The Edge

The Edge: Downstream’s role in the energy transition

Asian growth markets beckon to NOC crude exporters

How to stay relevant? Every oil and gas company is pondering the energy transition, and how to adapt a business model that’s served well for the last century to be fit-for-purpose through the 21st and beyond.

Resource-rich NOC crude exporters, even those at the low end of the cost curve, are weighing up the options as intently as any IOC. In some cases it’s not just the company’s future in their hands but the national economy too.

In a future of waning oil demand, securing a market for crude volumes becomes a critical strategic goal for NOC exporters to avert the risk of resource stranding.

Alan Gelder, Head of Refining, argues vertical integration can lessen these risks. Securing access to the most competitive refining capacity will increase an NOCs’ abilities to place crude in an increasingly difficult market.

Some are already integrated. The typical model has been domestically focused, building refineries to meet product demand in the home market to monetize upstream resources in their own facilities. This provides a platform for industrialisation as part of a broader national development policy.

Kuwait, Oman and Saudi Arabia have also invested in overseas refineries or taken minority shareholdings in refining companies. Much more capital needs to be deployed internationally to balance crude export volumes.

Eyes naturally turn toward the East. Asia has been the axis of global oil demand growth since OECD demand peaked in 2005. Asia-Pacific countries – minus Japan – have been contributing 70% of the non-OECD’s 14 million b/d of demand growth over that time. We expect another 8 million b/d by 2035, comfortably ahead of any other region. It’s where all roads lead in the quest to build exposure to downstream over the next 20 years and beyond.

The practical problem is exactly where in Asia to invest. The ideal location has three main characteristics: a big oil market, strong demand growth and a deficit in refined products.

Easier said than done. China is the biggest market in the region and is growing, but is structurally long of refining capacity. Any new investment would only feed into export markets. A number of South and North Asian markets short of capacity have modest demand growth prospects.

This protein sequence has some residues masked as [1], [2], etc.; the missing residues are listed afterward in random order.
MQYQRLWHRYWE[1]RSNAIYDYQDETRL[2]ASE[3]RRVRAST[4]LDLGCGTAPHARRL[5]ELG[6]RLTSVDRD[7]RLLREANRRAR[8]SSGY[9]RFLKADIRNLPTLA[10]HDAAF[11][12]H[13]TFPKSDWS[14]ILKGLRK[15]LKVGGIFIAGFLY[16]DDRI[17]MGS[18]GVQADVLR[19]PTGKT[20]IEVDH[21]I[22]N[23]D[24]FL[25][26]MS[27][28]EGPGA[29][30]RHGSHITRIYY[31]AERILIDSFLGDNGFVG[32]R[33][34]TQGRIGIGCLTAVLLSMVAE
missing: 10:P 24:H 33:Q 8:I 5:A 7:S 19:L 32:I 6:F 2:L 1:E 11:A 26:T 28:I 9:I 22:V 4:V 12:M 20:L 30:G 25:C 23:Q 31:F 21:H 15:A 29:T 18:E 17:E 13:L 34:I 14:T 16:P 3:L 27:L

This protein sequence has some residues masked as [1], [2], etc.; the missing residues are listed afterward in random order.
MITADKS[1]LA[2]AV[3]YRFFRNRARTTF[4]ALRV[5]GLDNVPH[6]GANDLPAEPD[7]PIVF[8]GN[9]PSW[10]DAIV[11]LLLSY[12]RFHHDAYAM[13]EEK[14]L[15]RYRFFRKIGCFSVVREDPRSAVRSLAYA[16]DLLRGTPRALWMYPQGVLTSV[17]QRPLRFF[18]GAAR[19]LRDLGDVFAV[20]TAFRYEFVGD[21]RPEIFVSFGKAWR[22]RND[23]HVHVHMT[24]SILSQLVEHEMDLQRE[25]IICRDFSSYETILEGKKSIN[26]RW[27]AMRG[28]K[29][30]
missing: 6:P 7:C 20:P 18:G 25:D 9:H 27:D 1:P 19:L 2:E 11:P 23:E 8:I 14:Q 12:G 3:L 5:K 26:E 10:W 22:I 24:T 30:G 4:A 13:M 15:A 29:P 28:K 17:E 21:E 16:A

India ticks all the boxes. Oil consumption is 5 million b/d – less than half China’s 12 million b/d but big enough. Refining capacity exceeds domestic needs at present. But that will quickly change – much more capacity will be needed in the coming years. Annual demand growth is set for sustained growth, accelerating beyond China’s growth rate by the mid-2020s.

Sushant Gupta, Research Director, Asia Pacific Refining, expects India’s oil consumption to rise by over 3 million b/d by the mid-2030s, and won’t likely stop then. No other country on the planet can match that volume growth over this period.

This is the backdrop to Rosneft’s entry into the market in 2016, and Saudi Aramco’s announcement of an MOU earlier this month. Rosneft’s acquisition of a 49% stake in Essar in 2016 gives it access to a 400kbd refinery built in 2006. Saudi Aramco envisages a 50% stake in a new, 1.2 million b/d refinery which will be the biggest in Asia.

These investments will arm these companies, which are already low on the supply cost curve, with highly competitive refining assets capable of weathering changing product consumption as India’s economy grows and the energy transition starts to take effect.

A risk is India diversifying away from oil in the energy mix. For the time being, this seems unlikely.

Oil is the only practical solution for India to meet its transportation needs as it develops infrastructure and a burgeoning middle-class embraces more motorcycles and cars.

Saudi Aramco and Rosneft are already better placed than some peers, yet are very short of refining capacity at less than 50% of crude production. The Majors, in contrast, are very ‘long’. More acquisitions and new builds will be needed in the Asian region if crude-exporting NOCs are to secure offtake for their oil and become fully integrated. And these companies, in turn, are the natural partners for Asian NOCs that need to invest in new refining capacity and access crude.